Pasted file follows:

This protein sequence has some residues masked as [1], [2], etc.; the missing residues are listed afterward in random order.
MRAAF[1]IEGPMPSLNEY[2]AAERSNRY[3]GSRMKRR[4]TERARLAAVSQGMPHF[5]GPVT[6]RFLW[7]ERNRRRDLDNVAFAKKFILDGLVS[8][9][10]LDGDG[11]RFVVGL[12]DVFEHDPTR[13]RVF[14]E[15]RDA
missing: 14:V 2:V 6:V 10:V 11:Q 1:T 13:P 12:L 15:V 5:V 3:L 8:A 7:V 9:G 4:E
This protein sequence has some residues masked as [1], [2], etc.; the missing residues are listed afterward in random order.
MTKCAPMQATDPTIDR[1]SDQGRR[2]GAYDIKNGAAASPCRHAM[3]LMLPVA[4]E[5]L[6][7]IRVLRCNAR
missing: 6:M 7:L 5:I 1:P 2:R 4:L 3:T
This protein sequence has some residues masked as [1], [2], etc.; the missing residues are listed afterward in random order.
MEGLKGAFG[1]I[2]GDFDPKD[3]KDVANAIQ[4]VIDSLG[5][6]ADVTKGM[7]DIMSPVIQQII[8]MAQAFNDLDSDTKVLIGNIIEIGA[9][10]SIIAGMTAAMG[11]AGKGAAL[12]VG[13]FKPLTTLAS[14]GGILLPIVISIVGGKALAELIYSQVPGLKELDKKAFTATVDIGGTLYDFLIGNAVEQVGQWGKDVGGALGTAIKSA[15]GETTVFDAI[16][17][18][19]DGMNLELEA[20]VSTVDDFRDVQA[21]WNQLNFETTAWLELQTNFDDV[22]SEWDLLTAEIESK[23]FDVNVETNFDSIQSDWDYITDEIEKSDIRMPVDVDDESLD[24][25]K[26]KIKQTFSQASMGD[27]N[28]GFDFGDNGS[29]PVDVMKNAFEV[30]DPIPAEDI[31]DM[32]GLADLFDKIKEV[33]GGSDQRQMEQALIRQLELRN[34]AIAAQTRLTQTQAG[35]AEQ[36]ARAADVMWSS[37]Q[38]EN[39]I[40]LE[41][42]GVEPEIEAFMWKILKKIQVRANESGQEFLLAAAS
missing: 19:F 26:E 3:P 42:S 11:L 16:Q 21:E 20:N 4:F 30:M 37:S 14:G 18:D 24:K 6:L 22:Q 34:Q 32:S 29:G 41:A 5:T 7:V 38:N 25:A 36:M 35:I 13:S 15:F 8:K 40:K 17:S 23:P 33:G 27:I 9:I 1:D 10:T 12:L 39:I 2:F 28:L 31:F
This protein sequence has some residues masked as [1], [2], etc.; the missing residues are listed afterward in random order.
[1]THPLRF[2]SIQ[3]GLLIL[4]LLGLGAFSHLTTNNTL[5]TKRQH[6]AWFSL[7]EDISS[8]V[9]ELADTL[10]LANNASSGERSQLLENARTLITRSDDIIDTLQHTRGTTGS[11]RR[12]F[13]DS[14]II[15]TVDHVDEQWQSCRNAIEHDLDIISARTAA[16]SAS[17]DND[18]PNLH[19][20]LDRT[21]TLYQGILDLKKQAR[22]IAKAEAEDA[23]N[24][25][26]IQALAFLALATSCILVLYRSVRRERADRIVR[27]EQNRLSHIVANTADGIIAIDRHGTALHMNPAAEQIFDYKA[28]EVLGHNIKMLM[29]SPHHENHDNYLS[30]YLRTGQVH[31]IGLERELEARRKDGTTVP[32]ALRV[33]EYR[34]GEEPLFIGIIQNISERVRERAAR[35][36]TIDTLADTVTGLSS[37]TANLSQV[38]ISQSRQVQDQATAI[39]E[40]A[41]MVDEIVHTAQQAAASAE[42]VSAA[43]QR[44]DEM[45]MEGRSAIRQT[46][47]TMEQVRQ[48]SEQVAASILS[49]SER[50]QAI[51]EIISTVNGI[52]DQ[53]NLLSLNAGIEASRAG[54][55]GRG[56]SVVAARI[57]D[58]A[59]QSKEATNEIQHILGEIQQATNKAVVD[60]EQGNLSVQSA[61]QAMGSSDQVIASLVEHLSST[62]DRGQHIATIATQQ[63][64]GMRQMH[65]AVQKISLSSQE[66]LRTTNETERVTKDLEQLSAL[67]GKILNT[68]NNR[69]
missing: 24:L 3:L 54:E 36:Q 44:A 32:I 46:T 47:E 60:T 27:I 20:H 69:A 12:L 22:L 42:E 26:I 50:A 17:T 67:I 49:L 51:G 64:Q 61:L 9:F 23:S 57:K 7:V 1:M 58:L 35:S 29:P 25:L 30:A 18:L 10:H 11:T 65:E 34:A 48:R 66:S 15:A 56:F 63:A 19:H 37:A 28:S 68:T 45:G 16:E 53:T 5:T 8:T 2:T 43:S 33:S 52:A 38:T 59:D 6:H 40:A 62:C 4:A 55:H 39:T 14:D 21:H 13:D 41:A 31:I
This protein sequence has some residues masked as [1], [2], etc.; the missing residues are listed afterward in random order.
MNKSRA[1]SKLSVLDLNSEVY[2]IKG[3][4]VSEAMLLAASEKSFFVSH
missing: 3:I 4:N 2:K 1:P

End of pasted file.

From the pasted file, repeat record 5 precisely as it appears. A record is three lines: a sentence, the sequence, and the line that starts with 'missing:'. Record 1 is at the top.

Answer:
This protein sequence has some residues masked as [1], [2], etc.; the missing residues are listed afterward in random order.
MNKSRA[1]SKLSVLDLNSEVY[2]IKG[3][4]VSEAMLLAASEKSFFVSH
missing: 3:I 4:N 2:K 1:P